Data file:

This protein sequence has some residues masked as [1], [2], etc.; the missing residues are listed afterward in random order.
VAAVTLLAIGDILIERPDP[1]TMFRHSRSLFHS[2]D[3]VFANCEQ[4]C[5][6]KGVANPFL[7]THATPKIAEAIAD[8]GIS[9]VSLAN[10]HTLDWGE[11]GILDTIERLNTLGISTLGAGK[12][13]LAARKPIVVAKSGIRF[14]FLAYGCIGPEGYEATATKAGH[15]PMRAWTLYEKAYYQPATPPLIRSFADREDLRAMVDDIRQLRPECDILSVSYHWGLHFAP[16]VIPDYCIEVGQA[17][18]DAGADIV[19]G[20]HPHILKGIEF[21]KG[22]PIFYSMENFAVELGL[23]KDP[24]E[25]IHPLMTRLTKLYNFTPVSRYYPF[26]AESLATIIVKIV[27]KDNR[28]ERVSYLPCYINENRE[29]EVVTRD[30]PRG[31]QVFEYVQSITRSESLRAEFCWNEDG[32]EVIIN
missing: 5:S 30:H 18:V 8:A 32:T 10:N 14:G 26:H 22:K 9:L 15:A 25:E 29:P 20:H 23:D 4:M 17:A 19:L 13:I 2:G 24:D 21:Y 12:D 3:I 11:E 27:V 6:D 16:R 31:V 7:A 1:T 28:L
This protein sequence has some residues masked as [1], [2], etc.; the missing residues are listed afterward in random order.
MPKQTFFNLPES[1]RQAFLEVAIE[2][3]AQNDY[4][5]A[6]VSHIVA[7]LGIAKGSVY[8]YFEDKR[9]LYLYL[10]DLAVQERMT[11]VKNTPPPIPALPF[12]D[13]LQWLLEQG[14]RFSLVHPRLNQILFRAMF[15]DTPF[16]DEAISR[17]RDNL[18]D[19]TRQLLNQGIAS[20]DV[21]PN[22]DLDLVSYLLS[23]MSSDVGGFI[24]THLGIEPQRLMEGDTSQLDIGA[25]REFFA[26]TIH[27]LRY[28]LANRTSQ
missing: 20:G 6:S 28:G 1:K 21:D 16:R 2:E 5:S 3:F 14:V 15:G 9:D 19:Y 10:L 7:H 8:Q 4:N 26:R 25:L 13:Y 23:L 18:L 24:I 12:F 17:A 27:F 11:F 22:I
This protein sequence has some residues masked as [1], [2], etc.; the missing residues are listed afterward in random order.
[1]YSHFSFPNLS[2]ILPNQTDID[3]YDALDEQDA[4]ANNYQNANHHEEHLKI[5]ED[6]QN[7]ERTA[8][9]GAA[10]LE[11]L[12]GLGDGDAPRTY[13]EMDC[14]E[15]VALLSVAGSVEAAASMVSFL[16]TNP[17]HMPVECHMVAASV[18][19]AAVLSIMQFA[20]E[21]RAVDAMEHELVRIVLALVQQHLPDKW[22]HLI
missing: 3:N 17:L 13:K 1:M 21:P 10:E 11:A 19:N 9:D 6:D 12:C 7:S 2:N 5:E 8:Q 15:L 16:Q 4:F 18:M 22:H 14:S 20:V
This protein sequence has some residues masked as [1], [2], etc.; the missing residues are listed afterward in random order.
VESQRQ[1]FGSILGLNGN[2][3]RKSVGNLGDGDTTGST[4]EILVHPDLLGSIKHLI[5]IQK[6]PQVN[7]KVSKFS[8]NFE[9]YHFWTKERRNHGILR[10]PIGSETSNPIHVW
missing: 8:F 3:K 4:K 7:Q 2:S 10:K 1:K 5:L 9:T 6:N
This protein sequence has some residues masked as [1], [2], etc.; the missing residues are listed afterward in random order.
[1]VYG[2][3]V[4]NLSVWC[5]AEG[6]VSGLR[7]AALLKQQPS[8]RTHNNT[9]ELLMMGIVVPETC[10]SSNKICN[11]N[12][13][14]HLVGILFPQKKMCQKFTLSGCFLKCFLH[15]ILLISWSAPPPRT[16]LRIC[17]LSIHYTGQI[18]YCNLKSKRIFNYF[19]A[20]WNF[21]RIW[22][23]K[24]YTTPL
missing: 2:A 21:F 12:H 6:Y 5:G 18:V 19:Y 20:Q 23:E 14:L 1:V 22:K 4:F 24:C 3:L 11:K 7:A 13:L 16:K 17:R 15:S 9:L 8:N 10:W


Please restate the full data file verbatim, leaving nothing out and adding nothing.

This protein sequence has some residues masked as [1], [2], etc.; the missing residues are listed afterward in random order.
VAAVTLLAIGDILIERPDP[1]TMFRHSRSLFHS[2]D[3]VFANCEQ[4]C[5][6]KGVANPFL[7]THATPKIAEAIAD[8]GIS[9]VSLAN[10]HTLDWGE[11]GILDTIERLNTLGISTLGAGK[12][13]LAARKPIVVAKSGIRF[14]FLAYGCIGPEGYEATATKAGH[15]PMRAWTLYEKAYYQPATPPLIRSFADREDLRAMVDDIRQLRPECDILSVSYHWGLHFAP[16]VIPDYCIEVGQA[17][18]DAGADIV[19]G[20]HPHILKGIEF[21]KG[22]PIFYSMENFAVELGL[23]KDP[24]E[25]IHPLMTRLTKLYNFTPVSRYYPF[26]AESLATIIVKIV[27]KDNR[28]ERVSYLPCYINENRE[29]EVVTRD[30]PRG[31]QVFEYVQSITRSESLRAEFCWNEDG[32]EVIIN
missing: 5:S 30:H 18:V 8:A 32:T 10:N 14:G 26:H 22:K 9:L 15:A 25:E 29:P 20:H 23:D 4:M 17:A 19:L 13:I 2:G 24:D 21:Y 12:D 3:I 11:E 27:V 6:D 16:R 31:V 7:A 1:T 28:L
This protein sequence has some residues masked as [1], [2], etc.; the missing residues are listed afterward in random order.
MPKQTFFNLPES[1]RQAFLEVAIE[2][3]AQNDY[4][5]A[6]VSHIVA[7]LGIAKGSVY[8]YFEDKR[9]LYLYL[10]DLAVQERMT[11]VKNTPPPIPALPF[12]D[13]LQWLLEQG[14]RFSLVHPRLNQILFRAMF[15]DTPF[16]DEAISR[17]RDNL[18]D[19]TRQLLNQGIAS[20]DV[21]PN[22]DLDLVSYLLS[23]MSSDVGGFI[24]THLGIEPQRLMEGDTSQLDIGA[25]REFFA[26]TIH[27]LRY[28]LANRTSQ
missing: 20:G 6:S 28:G 1:K 21:D 16:R 2:E 5:S 3:F 14:V 15:G 9:D 19:Y 10:L 7:H 8:Q 4:N 26:R 25:L 13:Y 23:L 18:L 24:I 12:F 17:A 27:F 11:F 22:I
This protein sequence has some residues masked as [1], [2], etc.; the missing residues are listed afterward in random order.
[1]YSHFSFPNLS[2]ILPNQTDID[3]YDALDEQDA[4]ANNYQNANHHEEHLKI[5]ED[6]QN[7]ERTA[8][9]GAA[10]LE[11]L[12]GLGDGDAPRTY[13]EMDC[14]E[15]VALLSVAGSVEAAASMVSFL[16]TNP[17]HMPVECHMVAASV[18][19]AAVLSIMQFA[20]E[21]RAVDAMEHELVRIVLALVQQHLPDKW[22]HLI
missing: 3:N 17:L 13:K 1:M 21:P 10:E 11:A 19:N 9:D 6:D 12:C 7:S 2:N 5:E 8:Q 15:L 16:Q 4:F 18:M 22:H 14:S 20:V
This protein sequence has some residues masked as [1], [2], etc.; the missing residues are listed afterward in random order.
VESQRQ[1]FGSILGLNGN[2][3]RKSVGNLGDGDTTGST[4]EILVHPDLLGSIKHLI[5]IQK[6]PQVN[7]KVSKFS[8]NFE[9]YHFWTKERRNHGILR[10]PIGSETSNPIHVW
missing: 8:F 3:K 4:K 7:Q 2:S 10:K 1:K 5:L 9:T 6:N
This protein sequence has some residues masked as [1], [2], etc.; the missing residues are listed afterward in random order.
[1]VYG[2][3]V[4]NLSVWC[5]AEG[6]VSGLR[7]AALLKQQPS[8]RTHNNT[9]ELLMMGIVVPETC[10]SSNKICN[11]N[12][13][14]HLVGILFPQKKMCQKFTLSGCFLKCFLH[15]ILLISWSAPPPRT[16]LRIC[17]LSIHYTGQI[18]YCNLKSKRIFNYF[19]A[20]WNF[21]RIW[22][23]K[24]YTTPL
missing: 2:A 21:F 12:H 6:Y 5:G 18:V 19:Y 20:Q 23:E 14:L 1:V 22:K 4:F 24:C 3:L 11:K 7:A 13:L 16:K 17:R 15:S 9:L 8:N 10:W